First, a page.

Powerful Insight on Race and the Police
I want everyone to watch this video. Despite the horrible quality, I think that this perfectly encapsulates how many people see that there are different sets of rules for different people, especially with what's occurring recently with how many police incidents.
That is actor Wendell Pierce: a man from New Orleans who invested in the first downtown grocery store in inner-city New Orleans post-Katrina. Clearly the kind of person who we should aspire to be. And this is how he feels about interactions with police. On top of that, he is hardly the only one who feels that way: I heard a young black teenager who was at a rally over Ferguson speak about being terrified when he saw a cop come down the street because he forgot the key to his house and had to go through the backdoor and his first thought was "this cop is going to shoot me, because I'm trying to get into a white woman's (note: his mother's) house."
As a white man, my first reaction to see police after me isn't fear for my life: it's annoyance. I'm annoyed that a cop is trying to enforce some ridiculous and silly traffic law. Never does fear for my life enter the equation. Why? Cause I'm white, and I know that this sort of violence is not even on the table. That just isn't true if you're a minority in this country.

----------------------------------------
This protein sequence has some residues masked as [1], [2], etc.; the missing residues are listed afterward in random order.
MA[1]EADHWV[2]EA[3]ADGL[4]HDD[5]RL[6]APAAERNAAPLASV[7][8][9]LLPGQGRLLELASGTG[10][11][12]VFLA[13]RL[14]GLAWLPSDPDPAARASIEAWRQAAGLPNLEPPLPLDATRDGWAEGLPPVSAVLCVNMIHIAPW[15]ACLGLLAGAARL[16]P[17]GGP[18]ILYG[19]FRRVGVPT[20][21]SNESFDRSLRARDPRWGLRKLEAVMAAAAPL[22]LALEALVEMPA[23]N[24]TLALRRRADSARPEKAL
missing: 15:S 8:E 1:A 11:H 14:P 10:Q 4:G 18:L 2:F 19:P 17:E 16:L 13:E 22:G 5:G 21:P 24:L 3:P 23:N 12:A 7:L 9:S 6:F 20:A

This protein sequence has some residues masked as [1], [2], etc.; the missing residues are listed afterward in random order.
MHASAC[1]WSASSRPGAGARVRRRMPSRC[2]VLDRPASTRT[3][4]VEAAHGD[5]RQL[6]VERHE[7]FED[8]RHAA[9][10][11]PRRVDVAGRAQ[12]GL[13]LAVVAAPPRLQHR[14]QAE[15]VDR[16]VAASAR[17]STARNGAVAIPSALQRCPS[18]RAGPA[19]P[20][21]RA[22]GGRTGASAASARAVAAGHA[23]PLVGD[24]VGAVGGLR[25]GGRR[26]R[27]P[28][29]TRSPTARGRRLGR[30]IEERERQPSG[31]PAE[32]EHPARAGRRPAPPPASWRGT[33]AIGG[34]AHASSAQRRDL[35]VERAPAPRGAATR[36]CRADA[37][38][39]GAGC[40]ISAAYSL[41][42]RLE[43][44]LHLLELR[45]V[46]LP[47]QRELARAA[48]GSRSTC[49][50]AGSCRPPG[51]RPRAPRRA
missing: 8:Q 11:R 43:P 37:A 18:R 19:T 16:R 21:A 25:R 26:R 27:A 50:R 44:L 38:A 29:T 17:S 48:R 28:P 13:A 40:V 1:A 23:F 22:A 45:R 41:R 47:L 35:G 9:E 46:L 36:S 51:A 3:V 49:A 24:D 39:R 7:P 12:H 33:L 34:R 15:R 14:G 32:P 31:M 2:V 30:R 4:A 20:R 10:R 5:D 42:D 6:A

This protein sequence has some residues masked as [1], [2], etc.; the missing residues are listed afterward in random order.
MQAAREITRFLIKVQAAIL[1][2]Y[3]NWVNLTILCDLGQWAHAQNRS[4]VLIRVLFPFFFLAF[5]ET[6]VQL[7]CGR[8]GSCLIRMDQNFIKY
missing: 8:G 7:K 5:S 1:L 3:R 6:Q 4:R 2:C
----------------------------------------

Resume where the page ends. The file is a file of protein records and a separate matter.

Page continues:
This is what people are talking about when they say "white privilege". Not that white people don't work hard to get where they are and don't struggle in any way: we all know that life is a struggle in and of itself. What "white privilege" means is that there are difficulties that I, as a white person, don't have to consider because they won't affect me directly, due to no other reason then the fact that I am as white as snow.
And, unfortunately, that exists. To deny that is to deny the obvious truth.